Businesses and their staff need much clearer information about pension fees and charges if upcoming plans to automatically enrol them in a pension are to work, the National Association of Pension Funds (NAPF) said today.
The NAPF warned that unless details on charges were set out in plain English, then many people would have little faith in their new pension, and would simply choose to leave it.
It also said that many employers, particularly smaller firms, will be completely new to pensions and will need simpler information if they are to pick the best value pension for their staff.
Up to ten million people will be affected by Government plans to start automatically enrolling all workers into a workplace pension from next year.
The NAPF believes the current approach to charges is overly complex and makes it difficult for savers to see how much they are paying. Its comments came today as industry leaders, consumer groups, employer bodies and employee groups attended a summit on costs and charges.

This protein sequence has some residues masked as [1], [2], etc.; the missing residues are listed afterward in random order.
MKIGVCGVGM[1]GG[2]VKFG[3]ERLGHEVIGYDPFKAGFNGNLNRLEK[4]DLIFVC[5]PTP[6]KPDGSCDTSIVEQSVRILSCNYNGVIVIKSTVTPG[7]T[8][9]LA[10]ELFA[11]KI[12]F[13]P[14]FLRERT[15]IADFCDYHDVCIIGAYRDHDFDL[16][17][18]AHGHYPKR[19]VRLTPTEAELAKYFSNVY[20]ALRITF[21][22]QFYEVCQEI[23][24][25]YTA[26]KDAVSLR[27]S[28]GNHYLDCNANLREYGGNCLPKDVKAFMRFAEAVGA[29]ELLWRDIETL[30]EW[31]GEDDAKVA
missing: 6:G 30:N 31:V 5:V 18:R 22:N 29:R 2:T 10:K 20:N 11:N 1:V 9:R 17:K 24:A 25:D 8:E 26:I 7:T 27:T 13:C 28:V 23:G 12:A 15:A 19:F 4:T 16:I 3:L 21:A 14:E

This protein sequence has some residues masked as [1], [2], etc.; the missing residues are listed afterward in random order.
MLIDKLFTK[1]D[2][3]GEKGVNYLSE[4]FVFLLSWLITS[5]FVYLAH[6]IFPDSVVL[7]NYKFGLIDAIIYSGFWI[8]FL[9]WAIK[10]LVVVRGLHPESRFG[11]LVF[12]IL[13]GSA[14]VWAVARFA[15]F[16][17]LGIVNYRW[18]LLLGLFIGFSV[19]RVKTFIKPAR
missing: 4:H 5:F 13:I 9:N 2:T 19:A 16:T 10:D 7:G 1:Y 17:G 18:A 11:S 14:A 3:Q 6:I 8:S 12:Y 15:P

The Summit’s aim is to develop an industry code of practice on the transparency of fees and charges, and to make it easier for people to compare pensions. A code could also help wider monitoring and comparison of industry charges in the public interest.
Today’s meeting highlighted the current problems in communicating charges, and started discussions on possible improvements.
Joanne Segars, NAPF Chief Executive, said:
“It was good to get everybody round the table to start tackling this issue. People are worried about pensions and the gobbledegook that often ends up in their annual statements is a huge turn-off.
“The language around pensions has to change. People need information that is useful to them and that they can understand. That means pounds and pence, not a string of basis points and subcharges that would baffle an accountant.
“Greater transparency about charges will empower people to get more engaged with their pensions. And while charges affect the millions who already have a pension, it’s especially important that we do not scare away the pension newbies who get automatically enrolled.
“Many employers will be picking a pension for the first time for their staff, and we have to help them make the right choice. They need to be able to see how pension A compares with pension B, and at the moment it’s not easy enough to do that.”
Pensions Minister Steve Webb MP said:
“I welcome this initiative. Charges can have a significant impact on the size of a retirement pot and it is critical that savers fully understand them. A code of practice has the potential to make real improvements and help people get a better deal. This will be even more important with the introduction of auto-enrolment.”